On November 4, Florida voters will have the opportunity to vote on an amendment to their state constitution, Amendment 2, to establish a medical marijuana program in that state. This vote is especially important as it would be the first southern state to legalize medical use, and would likely encourage other states in the region to take a serious look at the use of marijuana as a medicine for seriously ill patients.
Why A Constitutional Amendment?
Fearful that the conservative Republican state legislature would have passed legislation overriding such a change, if it were simply a state law changed by voter initiative, People United for Medical Marijuana, the sponsor of this proposal, elected to try to include the policy changes as an amendment to the state constitution. Amendment 2, the Use of Marijuana for Certain Medical Conditions initiative, must therefore receive 60 percent of votes cast to be enacted as a constitutional amendment, a high goal and a real challenge for any proposal to meet. That decision is one that may be instructive for future voter initiatives, with most polls currently showing we will win a majority of votes, but likely less than 60 percent.
If Amendment 2’s backers had sought a majority vote, a victory would have kept the national momentum moving ahead full steam. Even if the state legislature had the courage to ignore the will of a majority of the voters and took steps to amend or repeal the law the following year, which was not a certainty, the statement made by voters in Florida would have moved the legalization movement forward nationally, and especially in the south. Unfortunately, if the current proposal wins majority support but fails to achieve the 60 percent required for enactment, the results will be widely reported as a defeat for medical use and a victory for the forces of ignorance and fear.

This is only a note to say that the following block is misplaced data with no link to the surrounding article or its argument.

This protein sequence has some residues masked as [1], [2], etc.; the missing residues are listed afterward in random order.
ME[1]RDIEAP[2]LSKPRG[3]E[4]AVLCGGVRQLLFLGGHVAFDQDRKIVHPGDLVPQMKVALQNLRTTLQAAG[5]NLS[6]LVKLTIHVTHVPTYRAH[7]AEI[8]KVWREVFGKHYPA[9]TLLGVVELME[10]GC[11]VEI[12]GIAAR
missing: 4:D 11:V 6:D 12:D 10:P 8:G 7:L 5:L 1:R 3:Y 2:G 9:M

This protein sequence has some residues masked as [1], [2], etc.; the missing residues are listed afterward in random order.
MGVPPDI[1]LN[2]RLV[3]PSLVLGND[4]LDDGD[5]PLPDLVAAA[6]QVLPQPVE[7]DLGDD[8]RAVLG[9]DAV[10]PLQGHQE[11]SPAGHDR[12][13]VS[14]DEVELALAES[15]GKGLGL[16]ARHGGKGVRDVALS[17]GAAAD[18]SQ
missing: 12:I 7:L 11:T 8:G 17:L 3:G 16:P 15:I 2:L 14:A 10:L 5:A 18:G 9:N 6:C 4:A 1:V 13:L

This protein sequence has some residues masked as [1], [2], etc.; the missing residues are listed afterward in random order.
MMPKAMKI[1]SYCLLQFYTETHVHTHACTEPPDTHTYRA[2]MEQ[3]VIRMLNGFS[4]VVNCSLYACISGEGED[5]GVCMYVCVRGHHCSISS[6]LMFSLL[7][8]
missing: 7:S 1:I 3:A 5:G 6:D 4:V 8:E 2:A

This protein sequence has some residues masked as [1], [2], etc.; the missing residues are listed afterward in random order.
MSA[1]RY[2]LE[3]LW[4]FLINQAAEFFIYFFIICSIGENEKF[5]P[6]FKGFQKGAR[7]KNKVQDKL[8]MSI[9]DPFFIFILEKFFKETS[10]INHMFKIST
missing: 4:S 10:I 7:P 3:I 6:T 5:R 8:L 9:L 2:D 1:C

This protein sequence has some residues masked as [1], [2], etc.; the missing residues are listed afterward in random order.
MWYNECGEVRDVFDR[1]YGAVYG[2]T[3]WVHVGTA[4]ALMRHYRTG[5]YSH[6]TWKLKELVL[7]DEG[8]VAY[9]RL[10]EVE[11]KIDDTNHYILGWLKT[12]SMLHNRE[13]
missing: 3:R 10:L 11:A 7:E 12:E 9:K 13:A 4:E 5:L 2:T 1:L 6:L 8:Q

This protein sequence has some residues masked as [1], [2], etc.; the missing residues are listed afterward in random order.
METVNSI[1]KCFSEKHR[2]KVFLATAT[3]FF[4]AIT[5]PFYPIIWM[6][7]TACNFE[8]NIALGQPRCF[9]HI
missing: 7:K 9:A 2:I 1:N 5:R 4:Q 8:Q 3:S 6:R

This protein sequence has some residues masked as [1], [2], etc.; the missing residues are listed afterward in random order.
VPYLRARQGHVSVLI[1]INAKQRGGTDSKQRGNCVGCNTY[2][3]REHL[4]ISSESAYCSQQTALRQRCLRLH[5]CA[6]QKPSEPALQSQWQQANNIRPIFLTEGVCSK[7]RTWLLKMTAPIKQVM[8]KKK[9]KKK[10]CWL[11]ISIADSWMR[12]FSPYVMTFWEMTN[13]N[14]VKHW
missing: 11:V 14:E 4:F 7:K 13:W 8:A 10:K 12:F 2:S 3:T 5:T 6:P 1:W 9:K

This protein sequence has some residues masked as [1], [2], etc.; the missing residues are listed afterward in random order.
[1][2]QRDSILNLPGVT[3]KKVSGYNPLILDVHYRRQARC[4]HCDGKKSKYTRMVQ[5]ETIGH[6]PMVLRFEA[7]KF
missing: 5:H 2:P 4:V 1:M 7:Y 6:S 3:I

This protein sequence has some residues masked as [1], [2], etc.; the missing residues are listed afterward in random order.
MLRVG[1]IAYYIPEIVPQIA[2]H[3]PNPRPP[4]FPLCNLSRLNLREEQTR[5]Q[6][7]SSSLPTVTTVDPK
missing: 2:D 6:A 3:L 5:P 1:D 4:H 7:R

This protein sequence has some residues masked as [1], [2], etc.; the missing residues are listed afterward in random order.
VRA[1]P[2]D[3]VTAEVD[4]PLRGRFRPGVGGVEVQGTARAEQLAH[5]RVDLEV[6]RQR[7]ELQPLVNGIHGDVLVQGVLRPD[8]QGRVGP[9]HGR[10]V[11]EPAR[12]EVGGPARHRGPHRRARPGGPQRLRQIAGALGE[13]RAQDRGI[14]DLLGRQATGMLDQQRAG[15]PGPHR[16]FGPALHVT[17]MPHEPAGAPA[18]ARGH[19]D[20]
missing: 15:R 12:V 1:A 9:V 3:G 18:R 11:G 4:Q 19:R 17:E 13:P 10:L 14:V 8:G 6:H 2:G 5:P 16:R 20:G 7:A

The proposed amendment would permit authorized medical marijuana treatment centers to legally cultivate and sell medical marijuana to approved patients. Patients would not be allowed to grow their own marijuana.
Specifically, the measure would guarantee the following:
- That medical use of marijuana by a qualifying patient in private is not subject to criminal or civil liability or sanctions under state law.
- That a licensed physician is not subject to criminal or civil liability or sanctions for issuing medical marijuana certification to a person diagnosed with a “debilitating medical condition” under state law.
- That registered medical marijuana treatment centers are not subject to criminal or civil liability or sanctions under state law.
To be approved for medical use, a patient would first have to get a written certification from their physician that the patient has a “debilitating” medical condition, and that the use of medical marijuana by the patient would likely outweigh the potential health risks. Qualifying conditions include cancer, multiple sclerosis, glaucoma, hepatitis C, HIV, AIDS, ALS, Crohn’s disease, Parkinson’s disease, multiple sclerosis, or “other conditions for which a physician believes that the medical use of marijuana would likely outweigh the potential health risks for a patient.”[ Additionally, the physician must note how long he or she recommends the patient use marijuana.
Patients would then submit their physician certifications to the Department of Health, which would issue patients identification cards. The Health Department is also charged with issuing implementing regulations, which must be promulgated within six months after approval of the amendment. Those regulations would include a determination of the quantity of marijuana “that could reasonably be presumed to be an adequate supply,” the presumptive amount a patient would be permitted to possess. That finding could be overcome with evidence that a specific patient’s condition requires a larger amount.
A patient can designate a caregiver, but the caregiver can only help the patient obtain or use his medical marijuana; caregivers could not personally use medical marijuana.
Nothing in the proposed amendment would change the current Florida laws regarding DUID offenses, nor would it protect patients from being fired by an employer for failing a drug test, without any showing of impairment on the job.
Also, there is no language in the proposal providing reciprocity with patients authorized in other medical use states.